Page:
Thank you for covering this important topic, Lydia!
I would like to emphasize the value of the count-off. This is as true for the person originating the tracks (i.e. the 'client') as it is for the musician adding tracks to a project. When, for instance, you need the bass to enter on the down beat of the song, your reference tracks need to include a click before the song, so it all begins together
The topic of this article may seem self-explanatory and barely warranting an article written about it. Yet, in this age of online recording, where musicians rarely work in the same room anymore, it becomes one of paramount importance. And that is, staying in sync with the rest of the tracks.
No, I don’t mean playing in the pocket, keeping with the beat, locking in with the groove of the band – which is another subject altogether and is more a matter of musical competence and performance experience. I am talking about a shift that sometimes occurs when tracks “fly” from one studio to another, from one DAW to another, from one format to another. A mere technical glitch. You might wonder, wouldn’t it be immediately apparent that there is a technical issue to be corrected, and wouldn’t it get remedied right away?
You’d be surprised. In my professional career, this has happened more times than I can count fingers on my hand. Too many times. So: a glowing client shares with me their “final” mix (of a recording that I either sang or played on) and I end up having to look for diplomatic words to let them know that my parts sound out of sync. Because I care. Because I want their project to sound the best that it possibly can, especially when the issue is so minor and so fixable. Sometimes this can backfire and people can feel like their toes have been stepped on... But usually the response is, “I am so glad you said something!”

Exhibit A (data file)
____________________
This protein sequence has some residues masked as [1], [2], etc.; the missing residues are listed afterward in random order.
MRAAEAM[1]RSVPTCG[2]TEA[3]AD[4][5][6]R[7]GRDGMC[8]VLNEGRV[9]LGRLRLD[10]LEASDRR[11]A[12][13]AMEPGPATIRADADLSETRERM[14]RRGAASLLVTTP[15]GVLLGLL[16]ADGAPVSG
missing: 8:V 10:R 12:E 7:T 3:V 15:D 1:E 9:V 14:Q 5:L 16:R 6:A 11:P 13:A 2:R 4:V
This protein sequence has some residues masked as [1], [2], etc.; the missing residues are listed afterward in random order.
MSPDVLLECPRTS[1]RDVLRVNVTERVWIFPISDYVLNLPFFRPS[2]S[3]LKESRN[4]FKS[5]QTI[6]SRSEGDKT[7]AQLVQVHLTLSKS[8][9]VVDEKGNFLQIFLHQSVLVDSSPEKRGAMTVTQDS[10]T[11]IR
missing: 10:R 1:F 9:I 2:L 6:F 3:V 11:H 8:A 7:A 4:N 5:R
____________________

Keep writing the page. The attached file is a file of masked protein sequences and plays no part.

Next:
Yes, of course I bounce all my tracks from the exact same spot as the tracks I’m working with (although, I admit, I am human and therefore not immune to making an occasional mistake). Yes, of course I record in the specified tempo. Yes, of course the client gets to hear a reference mix of my work with the original tracks and approve it, before I send back my tracks (that’s how I roll, anyway). Still, after all that the resulting mix sometimes sounds out of sync.
If it is an almost imperceptible or even an intentional shift, that is a whole other story. But let’s just say, it was not intended and it sounds, well, wrong.
What is the solution? First and foremost, communication. Initially, about the project’s tempo. And afterwards, if you should receive tracks from a session musician and something doesn’t feel quite right syncwise in your mix, don’t be afraid to “bother” the musician with your concern. Remember: we are here for you and for your music! And while the issue might be on your end, any respectful professional will be more than happy to double-check their end of things and make certain that what you receive from them is 100% correct and 100% usable.
For client’s sync peace of mind, there are several very simple ways for musicians to ensure that their tracks sync up:
1. Copy and paste the same click "count-off" on all tracks before bouncing or consolidating tracks. It's very easy to sync tracks if each one contains identical clicks in the beginning.
2. Copy and paste a snippet of the song's intro on all tracks (not my favorite method, not as easy to line up as a count-off).
3. Or, get from client a separate metronome track (click track) that starts at bar 0 and syncs perfectly with all the original tracks, and then play to that click track. This might be especially useful to do upfront, particularly if there are tempo changes throughout the song.
And that is really it! Other than those suggestions, just use your ears. And when in doubt, communicate-communicate-communicate!
Guest post for SoundBetter by Lydia Salnikova